The two pitchers rank first and second in the American League in ERA, with Verlander’s 1.85 mark slightly better than Cease’s 1.96. According to the Elias Sports Bureau, it’s only the third matchup of starting pitchers with an ERA below 2.00 (with a minimum of 20 starts) since MLB brought down the mound in 1969.
“This is like when I was a kid,” Astros manager Dusty Baker said Monday afternoon. “[Sandy] Koufax and Juan Marichal, Don Drysdale and Gaylord Perry, Ferguson Jenkins and Bob Gibson. …I’m going to have to be careful and make sure I’m not a bystander…because if I was home I’d bring myself a bowl of popcorn and some beer and the only time I’d leave is if there was a commercial or between inputs. That’s a good classic.”
Going into the night, Verlander is a minus-175 favorite to win his third Cy Young Award, while Cease has the second-lowest odds at plus-275, according to Caesars Sportsbook.
As much as players are focused on the game, the prize is also not something they shy away from.
“I try not to obsess over it,” Cease said. “We have a lot of other things going on, but I’d be lying if I said it wasn’t on my mind.
“Depending on the results [of the game], it could change things, but there is still so much season left that I don’t think whoever does better tomorrow will be the winner. It’s definitely important.”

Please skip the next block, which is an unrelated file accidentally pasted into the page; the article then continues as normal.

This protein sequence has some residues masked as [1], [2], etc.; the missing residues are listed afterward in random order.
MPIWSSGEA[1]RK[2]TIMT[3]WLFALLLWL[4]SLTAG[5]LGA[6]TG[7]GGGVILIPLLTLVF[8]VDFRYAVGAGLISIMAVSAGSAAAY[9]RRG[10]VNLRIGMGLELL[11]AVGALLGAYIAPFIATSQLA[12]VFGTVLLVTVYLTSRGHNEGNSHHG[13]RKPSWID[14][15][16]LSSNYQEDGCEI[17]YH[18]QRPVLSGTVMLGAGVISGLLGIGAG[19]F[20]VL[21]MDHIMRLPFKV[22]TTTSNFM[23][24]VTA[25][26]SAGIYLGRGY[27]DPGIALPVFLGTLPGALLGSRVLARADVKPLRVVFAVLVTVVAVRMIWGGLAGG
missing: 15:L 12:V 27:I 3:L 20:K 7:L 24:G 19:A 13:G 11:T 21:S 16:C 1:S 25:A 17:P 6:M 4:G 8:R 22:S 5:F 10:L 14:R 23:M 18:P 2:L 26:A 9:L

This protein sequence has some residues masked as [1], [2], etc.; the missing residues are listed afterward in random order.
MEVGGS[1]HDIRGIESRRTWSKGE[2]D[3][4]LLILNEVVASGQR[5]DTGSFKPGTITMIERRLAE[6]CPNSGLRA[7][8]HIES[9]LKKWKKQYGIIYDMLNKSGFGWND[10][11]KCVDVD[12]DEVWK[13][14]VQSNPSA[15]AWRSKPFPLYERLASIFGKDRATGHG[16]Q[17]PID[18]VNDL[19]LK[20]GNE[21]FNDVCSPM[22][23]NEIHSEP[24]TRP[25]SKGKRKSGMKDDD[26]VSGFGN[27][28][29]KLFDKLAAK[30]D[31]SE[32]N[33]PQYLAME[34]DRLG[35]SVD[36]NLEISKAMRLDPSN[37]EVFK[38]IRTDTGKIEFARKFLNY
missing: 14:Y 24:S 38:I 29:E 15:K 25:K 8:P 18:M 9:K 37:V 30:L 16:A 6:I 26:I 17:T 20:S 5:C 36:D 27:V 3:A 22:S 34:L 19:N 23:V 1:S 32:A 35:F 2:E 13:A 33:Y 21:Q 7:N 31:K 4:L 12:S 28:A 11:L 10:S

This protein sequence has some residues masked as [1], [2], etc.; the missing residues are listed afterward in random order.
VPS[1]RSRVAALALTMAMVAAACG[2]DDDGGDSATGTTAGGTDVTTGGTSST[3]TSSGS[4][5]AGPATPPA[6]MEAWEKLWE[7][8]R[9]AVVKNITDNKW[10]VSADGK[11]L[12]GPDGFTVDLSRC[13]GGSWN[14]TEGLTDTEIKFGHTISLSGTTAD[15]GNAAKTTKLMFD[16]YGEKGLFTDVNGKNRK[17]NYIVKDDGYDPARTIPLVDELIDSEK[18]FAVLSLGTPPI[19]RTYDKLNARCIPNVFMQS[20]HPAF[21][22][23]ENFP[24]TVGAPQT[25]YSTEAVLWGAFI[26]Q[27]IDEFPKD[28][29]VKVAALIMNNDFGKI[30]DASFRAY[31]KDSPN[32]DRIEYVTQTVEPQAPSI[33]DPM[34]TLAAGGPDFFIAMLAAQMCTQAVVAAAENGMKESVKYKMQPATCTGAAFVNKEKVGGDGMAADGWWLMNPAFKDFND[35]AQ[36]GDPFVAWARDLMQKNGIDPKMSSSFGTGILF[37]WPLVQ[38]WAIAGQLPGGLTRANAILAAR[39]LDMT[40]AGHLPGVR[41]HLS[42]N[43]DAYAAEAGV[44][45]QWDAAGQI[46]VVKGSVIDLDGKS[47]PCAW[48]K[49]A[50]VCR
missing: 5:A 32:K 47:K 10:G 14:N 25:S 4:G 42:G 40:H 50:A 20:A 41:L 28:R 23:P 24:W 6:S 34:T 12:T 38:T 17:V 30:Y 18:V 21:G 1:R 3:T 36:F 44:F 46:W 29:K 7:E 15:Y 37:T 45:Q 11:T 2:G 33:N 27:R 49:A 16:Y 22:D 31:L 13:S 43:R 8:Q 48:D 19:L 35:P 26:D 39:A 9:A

Cease has allowed one or fewer earned runs in 14 consecutive starts, the longest streak since earned runs became official in both leagues in 1913. During that time period, he dropped his ERA from 4.26 to 1.96.
Verlander was asked about giving up Cy Young competition after not being selected for this year’s All-Star Game.
“Cy Young is way more important than All-Star, in the scheme of things,” Verlander said. “I know his material is tremendous. He seems to have put it all together this year.”
Cease will try to avenge a loss to the Astros in last year’s division series, won by Houston in four games. Verlander, meanwhile, had his worst performance this season against the White Sox in June. He allowed seven runs in 3.2 innings.
“You learn from your mistakes and adjust accordingly,” Verlander said. “I’m not one to think too much, but yeah, I know they had a good game against me there.”
Verlander is trying to become the oldest pitcher to lead the MLB in wins and ERA in a season. No pitcher older than 33 has done that. His opponent on Tuesday was 10 years old when Verlander debuted in 2005.
“In the past, I’d start at 92 mph and finish at 101,” Cease said. “I remember watching a lot when he was a kid and seeing that. The fact that he’s here now and he’s still doing it, it’s pretty weird.”
Cease was asked if he could imagine pitching as high as Verlander at age 39.
“It’s hard to understand,” Cease replied. “[He] Y [Max] Scherzer is showing, if you take care of yourself, then there’s no reason your veil or anything has to sag. Guys like that are making it easier to imagine for sure.”
Both pitchers expressed their excitement about the matchup Tuesday, understanding the attention of the entire baseball world on the game.
“I don’t think you get a lot of moments like this, where you have two guys that have great years like this, to rise to the occasion,” Verlander said. “Things have to line up, so it’s very exciting.”
In Game 1 of the series on Monday night, Yoan Moncada broke the tie with a two-run single in Chicago’s four-run eighth inning, and the White Sox doubled over the Astros 4-2 for their fourth straight win. .
Information from The Associated Press was used in this report.